When did show-biz biopics turn into Broadway musicals — of the broadest, corniest kind? While Bohemian Rhapsody has a better subject than last year's The Greatest Showman — Queen front person Freddie Mercury — it doesn't offer much more subtlety.
Directed by Bryan Singer, the movie does excel as a showcase for Queen's biggest hits and the electrifying lead performance of Rami Malek. Its nostalgic evocation of those anthems clearly satisfies a lot of viewers who want the immersive, sing-along, stamp-along experience that Queen's live performances offered. Anyone seeking an absorbing or enlightening story, though, should look elsewhere.
The film follows the band from its inception through its biggest hits to its iconic 1985 Live Aid performance, exercising plenty of dramatic license along the way. Yet it offers next to no insight into the forces that shaped Mercury's mesmerizing stage presence or his creative experiments. Early scenes with his conservative Indian Parsi family serve to establish him as a tradition-flouting rebel, yet his rebellion appears to be sui generis, as if he'd sprung from the womb equipped with lace cuffs and impeccable provocative poise.
Malek is consistently fun to watch. But when the movie puts Mercury on a predictable downward spiral, it's tough to empathize with this wafer-thin conception of him, and even tougher not to notice all the ways in which the movie works to downplay and domesticate his sexuality.
More involving are the scenes of Mercury's creative collaboration with band members Brian May (Gwilym Lee), Roger Taylor (Ben Hardy) and John Deacon (Joseph Mazzello), especially their recording of the title song. Here, too, though, Anthony McCarten's script trades way too much on fond hindsight, nudging and winking at the audience.
"Does it have potential?" Mercury coyly asks his girlfriend (Lucy Boynton) after playing her a piano interlude we all instantly recognize. Later, record exec Ray Foster (Mike Myers) repeatedly insists that kids will never bang their heads to "Bohemian Rhapsody." We get it — but should we really feel so superior for knowing the song is a stone-cold classic? Maybe the more interesting question is how something so bizarre defied the naysayers and conquered the airwaves.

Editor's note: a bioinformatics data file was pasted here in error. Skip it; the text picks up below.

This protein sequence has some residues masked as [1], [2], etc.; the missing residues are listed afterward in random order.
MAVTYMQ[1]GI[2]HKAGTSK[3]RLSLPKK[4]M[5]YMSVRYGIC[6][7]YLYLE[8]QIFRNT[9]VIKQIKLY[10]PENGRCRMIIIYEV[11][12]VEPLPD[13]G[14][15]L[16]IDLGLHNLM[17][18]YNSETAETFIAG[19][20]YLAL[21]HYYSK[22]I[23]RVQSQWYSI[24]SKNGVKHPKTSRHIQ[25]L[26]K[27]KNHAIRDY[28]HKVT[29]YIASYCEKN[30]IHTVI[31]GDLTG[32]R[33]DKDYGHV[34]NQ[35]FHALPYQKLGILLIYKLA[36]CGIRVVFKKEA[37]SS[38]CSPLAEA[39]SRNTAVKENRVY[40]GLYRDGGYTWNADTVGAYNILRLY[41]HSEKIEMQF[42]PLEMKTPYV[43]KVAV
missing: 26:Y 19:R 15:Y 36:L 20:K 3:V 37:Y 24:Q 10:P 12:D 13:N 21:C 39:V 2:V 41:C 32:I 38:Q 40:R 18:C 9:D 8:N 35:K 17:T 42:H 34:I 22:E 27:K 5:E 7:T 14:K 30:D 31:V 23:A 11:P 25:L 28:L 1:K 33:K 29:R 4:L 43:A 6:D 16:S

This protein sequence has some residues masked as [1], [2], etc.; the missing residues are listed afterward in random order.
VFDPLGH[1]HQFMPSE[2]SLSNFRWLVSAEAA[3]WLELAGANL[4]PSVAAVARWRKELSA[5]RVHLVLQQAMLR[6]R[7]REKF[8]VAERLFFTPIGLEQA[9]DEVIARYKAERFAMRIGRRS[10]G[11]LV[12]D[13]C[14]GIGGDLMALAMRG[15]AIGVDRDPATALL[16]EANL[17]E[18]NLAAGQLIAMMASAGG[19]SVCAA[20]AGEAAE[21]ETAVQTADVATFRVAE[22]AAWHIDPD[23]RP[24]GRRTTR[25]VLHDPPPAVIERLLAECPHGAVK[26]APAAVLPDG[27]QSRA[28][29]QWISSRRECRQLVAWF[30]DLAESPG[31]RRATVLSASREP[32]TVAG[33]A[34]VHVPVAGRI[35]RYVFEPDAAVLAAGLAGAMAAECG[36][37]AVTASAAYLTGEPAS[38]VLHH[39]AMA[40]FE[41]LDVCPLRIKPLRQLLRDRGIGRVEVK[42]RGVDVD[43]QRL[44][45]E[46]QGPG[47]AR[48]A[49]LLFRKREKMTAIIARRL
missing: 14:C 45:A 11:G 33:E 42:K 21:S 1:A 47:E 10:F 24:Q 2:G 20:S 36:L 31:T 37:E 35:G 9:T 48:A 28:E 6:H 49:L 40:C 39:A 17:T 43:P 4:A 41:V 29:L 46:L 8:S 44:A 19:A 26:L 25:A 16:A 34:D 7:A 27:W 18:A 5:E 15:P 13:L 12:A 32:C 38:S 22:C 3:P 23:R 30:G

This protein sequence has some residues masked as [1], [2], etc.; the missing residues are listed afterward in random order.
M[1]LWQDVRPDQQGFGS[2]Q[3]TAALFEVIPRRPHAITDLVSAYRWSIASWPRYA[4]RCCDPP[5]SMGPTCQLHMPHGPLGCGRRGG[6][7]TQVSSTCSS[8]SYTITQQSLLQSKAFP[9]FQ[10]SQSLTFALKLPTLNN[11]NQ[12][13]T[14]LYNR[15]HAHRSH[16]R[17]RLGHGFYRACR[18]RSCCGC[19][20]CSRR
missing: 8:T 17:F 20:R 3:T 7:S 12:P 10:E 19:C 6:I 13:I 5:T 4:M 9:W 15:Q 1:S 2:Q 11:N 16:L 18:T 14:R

The movie offers no enlightenment on that score, either. It asks us to cheer for the foreordained triumph of Mercury's outrageousness and, later, to shake our heads as he slips into a too outrageous lifestyle, leaving his more conservative bandmates behind. When a prospective partner tut-tuts him and tells him to "Come back [to me] when you like yourself," the movie feels as preachy as any old Hollywood cautionary tale about the price of fame. The pairing of potent music and performances with this kind of patronizing boilerplate is, at times, painful to experience.
Bohemian Rhapsody redeems itself late in the game, and sends the audience out on a high note, by re-creating almost the entirety of Queen's Live Aid set. Regardless of the glaring factual inaccuracies involved in its dramatic framing (already chronicled by plenty of critics), this set piece is a rousing tribute to a born performer. No one is likely to leave the theater without "We Are the Champions" in their head.
The problem is, when biopics are Broadway-ized, every story becomes the same. In one of the film's better scenes, Mercury explains Queen's appeal: "We're four misfits who don't belong together, playing for the other misfits." The movie never explains what turned these particular misfits into champions. As a result, it too often feels like a smug rhapsody on success.